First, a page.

As a result, anyone brave enough to travel this route should ensure they have plenty of supplies and that their vehicle is in good working order. Attempting to cross the road without contingency plans or understanding the limited access to emergency services is an extreme risk you should not take.

Tips for Driving to Tuktoyaktuk

As scary as it might sound, it’s possible to drive safely to Tuktoyaktuk. Many people do it every year and live to tell about it. However, there are some things that you can do while going to help ensure you have a safe trip.

Work With the Forecast

Driving to Tuktoyaktuk will require some flexibility. It would be best if you worked with the weather. Attempting to forge through less-than-ideal driving conditions can be extremely dangerous. Stay aware of the weather and adjust your plans accordingly.

Being prepared with the proper supplies while driving to Tuktoyaktuk is key to your success.

Carry Enough Fuel

Here are the fuel stops available to you along the Dempster Highway:

Dempster Junction – 0 km/ 0 miles
Eagle Plains – 365 km / 226 miles
Fort McPherson – 547 km / 340 miles
Inuvik – 736 km / 457 miles

Expect fuel to be much more expensive in these places, but plan accordingly or carry spare fuel with you to make the distances.

Have the Right Vehicle

No matter when you make the drive, you want an appropriate vehicle. The rough and rugged conditions encourage a four-wheel drive, high ground clearance, and tires with good tread and reinforced sidewalls.

A couple of additional features to consider in a vehicle for the trip are fuel efficiency and cargo space. Fuel stations can be hard to find during your trip, and getting the most MPGs possible doesn’t hurt. Additionally, a vehicle with significant cargo space allows you to bring plenty of food, water, and other crucial gear and equipment to be as self-sufficient as possible.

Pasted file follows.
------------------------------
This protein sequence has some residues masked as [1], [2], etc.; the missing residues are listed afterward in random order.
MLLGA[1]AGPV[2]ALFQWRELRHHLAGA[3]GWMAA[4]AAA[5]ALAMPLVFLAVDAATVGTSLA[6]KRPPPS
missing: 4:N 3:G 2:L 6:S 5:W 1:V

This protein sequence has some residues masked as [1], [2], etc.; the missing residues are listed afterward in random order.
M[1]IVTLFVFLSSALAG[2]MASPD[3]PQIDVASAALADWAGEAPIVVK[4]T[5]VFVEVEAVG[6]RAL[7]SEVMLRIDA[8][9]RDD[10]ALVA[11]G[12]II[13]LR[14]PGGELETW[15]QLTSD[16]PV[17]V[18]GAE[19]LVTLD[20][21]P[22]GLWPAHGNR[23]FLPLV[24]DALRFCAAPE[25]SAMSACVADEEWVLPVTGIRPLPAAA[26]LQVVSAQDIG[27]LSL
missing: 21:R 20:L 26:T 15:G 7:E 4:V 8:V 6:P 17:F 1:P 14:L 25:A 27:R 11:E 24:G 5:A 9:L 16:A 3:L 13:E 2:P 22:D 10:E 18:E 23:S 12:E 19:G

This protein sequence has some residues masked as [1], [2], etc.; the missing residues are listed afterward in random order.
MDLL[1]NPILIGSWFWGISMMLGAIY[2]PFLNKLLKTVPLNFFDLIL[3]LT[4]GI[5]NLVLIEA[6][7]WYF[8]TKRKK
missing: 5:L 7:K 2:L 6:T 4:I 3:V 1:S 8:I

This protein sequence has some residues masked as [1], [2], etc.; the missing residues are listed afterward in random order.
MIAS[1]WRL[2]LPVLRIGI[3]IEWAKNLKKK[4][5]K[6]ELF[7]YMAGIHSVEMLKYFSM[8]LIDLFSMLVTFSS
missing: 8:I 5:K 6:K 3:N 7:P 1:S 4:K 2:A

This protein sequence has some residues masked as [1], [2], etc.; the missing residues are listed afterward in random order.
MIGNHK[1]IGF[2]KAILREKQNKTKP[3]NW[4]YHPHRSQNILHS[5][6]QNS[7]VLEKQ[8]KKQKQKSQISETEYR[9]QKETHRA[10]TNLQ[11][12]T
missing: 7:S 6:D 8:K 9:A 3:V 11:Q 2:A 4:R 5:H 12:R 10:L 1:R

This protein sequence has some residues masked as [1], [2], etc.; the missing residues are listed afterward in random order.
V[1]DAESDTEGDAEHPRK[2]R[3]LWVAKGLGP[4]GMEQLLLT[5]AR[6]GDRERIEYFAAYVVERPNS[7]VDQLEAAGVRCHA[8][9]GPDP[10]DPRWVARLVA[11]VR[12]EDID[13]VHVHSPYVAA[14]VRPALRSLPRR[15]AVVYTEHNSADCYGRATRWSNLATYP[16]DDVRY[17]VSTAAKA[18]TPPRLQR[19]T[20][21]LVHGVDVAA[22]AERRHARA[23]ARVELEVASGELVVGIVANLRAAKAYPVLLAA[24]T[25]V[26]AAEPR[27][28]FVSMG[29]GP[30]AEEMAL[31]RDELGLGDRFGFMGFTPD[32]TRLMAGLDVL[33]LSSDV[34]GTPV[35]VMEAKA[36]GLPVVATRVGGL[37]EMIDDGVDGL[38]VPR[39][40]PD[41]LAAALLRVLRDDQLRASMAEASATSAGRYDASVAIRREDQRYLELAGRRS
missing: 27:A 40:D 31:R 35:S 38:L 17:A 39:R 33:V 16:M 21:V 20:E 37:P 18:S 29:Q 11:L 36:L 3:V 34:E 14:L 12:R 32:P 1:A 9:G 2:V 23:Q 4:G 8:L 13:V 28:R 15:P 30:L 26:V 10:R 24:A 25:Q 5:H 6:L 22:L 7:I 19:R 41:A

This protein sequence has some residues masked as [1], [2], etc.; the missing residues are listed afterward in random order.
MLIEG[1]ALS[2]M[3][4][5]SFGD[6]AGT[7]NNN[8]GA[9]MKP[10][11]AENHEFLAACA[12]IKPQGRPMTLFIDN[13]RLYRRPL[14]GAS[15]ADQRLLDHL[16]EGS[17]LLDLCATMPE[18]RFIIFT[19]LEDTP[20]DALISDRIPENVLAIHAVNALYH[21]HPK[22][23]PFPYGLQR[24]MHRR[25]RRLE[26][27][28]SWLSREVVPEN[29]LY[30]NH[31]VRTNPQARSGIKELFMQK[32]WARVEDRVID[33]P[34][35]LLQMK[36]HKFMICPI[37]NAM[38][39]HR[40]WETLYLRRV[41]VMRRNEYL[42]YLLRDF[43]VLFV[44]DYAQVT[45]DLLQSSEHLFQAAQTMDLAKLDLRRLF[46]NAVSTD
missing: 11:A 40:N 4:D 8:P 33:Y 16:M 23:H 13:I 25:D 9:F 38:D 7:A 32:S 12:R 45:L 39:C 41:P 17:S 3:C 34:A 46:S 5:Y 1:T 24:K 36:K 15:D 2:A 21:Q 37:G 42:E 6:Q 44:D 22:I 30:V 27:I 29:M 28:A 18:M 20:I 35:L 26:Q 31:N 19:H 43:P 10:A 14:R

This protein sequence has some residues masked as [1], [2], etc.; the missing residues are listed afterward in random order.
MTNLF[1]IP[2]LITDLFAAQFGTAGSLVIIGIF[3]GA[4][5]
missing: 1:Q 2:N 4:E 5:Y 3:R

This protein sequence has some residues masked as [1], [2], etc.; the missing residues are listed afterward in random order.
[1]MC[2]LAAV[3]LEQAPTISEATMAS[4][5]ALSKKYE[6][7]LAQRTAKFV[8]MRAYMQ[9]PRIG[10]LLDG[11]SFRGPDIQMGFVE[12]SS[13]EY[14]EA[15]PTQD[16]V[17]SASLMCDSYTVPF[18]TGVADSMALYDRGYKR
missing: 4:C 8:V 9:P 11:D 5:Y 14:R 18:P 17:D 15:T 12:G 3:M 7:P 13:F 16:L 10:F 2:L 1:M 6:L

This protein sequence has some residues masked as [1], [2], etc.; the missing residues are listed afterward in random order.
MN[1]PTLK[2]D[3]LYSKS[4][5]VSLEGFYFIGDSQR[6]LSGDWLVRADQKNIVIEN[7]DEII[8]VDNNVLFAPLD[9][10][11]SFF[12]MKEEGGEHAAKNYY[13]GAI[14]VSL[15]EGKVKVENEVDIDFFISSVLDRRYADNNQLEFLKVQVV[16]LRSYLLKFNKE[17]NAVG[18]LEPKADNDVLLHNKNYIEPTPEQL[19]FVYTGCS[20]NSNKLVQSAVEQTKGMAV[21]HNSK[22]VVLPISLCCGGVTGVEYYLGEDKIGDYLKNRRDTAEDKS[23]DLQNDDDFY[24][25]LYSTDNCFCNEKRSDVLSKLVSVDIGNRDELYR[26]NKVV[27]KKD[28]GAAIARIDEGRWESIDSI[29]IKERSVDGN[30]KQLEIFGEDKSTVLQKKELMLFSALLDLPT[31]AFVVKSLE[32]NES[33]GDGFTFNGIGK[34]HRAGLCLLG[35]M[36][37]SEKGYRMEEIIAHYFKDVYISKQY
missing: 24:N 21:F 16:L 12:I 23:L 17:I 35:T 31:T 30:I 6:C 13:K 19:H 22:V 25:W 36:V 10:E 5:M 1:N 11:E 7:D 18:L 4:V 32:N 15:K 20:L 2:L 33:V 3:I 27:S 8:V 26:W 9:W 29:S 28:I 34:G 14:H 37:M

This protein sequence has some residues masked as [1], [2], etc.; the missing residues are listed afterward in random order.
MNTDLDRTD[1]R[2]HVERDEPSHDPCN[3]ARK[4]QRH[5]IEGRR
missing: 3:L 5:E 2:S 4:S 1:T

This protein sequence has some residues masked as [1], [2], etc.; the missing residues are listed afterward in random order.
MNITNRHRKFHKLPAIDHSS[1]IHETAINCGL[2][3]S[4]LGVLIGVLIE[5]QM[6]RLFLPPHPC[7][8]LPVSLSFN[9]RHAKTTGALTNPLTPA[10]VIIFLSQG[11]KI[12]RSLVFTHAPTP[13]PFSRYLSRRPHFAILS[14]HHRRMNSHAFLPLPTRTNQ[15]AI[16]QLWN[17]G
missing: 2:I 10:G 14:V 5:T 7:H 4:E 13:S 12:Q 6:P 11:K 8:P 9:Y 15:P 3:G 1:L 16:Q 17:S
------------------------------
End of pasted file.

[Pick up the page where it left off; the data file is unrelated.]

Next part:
Be Prepared for a Breakdown

Drivers need to prepare for a breakdown when traversing the Dempster Highway. The rough road conditions can cause flat tires and damage critical suspension components. You want a good selection of tools on hand to address multiple potential issues. Definitely bring a spare tire or two, as well.

Rugged conditions can send vibrations throughout your vehicle and cause things to loosen. Additionally, cold weather can put batteries nearing the end of their usable life out of their misery. A dead battery in the remote wilderness is not a memory you want to make.

Stock Up on Supplies

The supplies you carry during your trip to Tuktoyaktuk could save your life in an emergency. You must ensure you have at least a few days of food and water. You never know when you might have to wait out inclement weather or severe road conditions.

In addition to food, you’ll want plenty of fuel. Most travelers carry at least an extra jerry can or two of gasoline. A fuel station may not always be available or functional. An extra can or two may mean the difference between stalling on the road or successfully pulling into the next fuel station.

You must also carry a healthy supply of emergency supplies, including warm blankets and clothing. They could be handy during an emergency and help avoid a more dangerous situation. Additionally, while most service stations along the route accept credit cards, cash is king. Ensure you carry some cash as a backup.

Tuktoyaktuk offers an adventure you are sure to never forget.

Take It Easy

You don’t want to be in a hurry when traveling the Dempster Highway. Slowing down increases your safety and makes it easier to take in the entire experience. This is a once-in-a-lifetime trip for many travelers, so absorb as much as possible.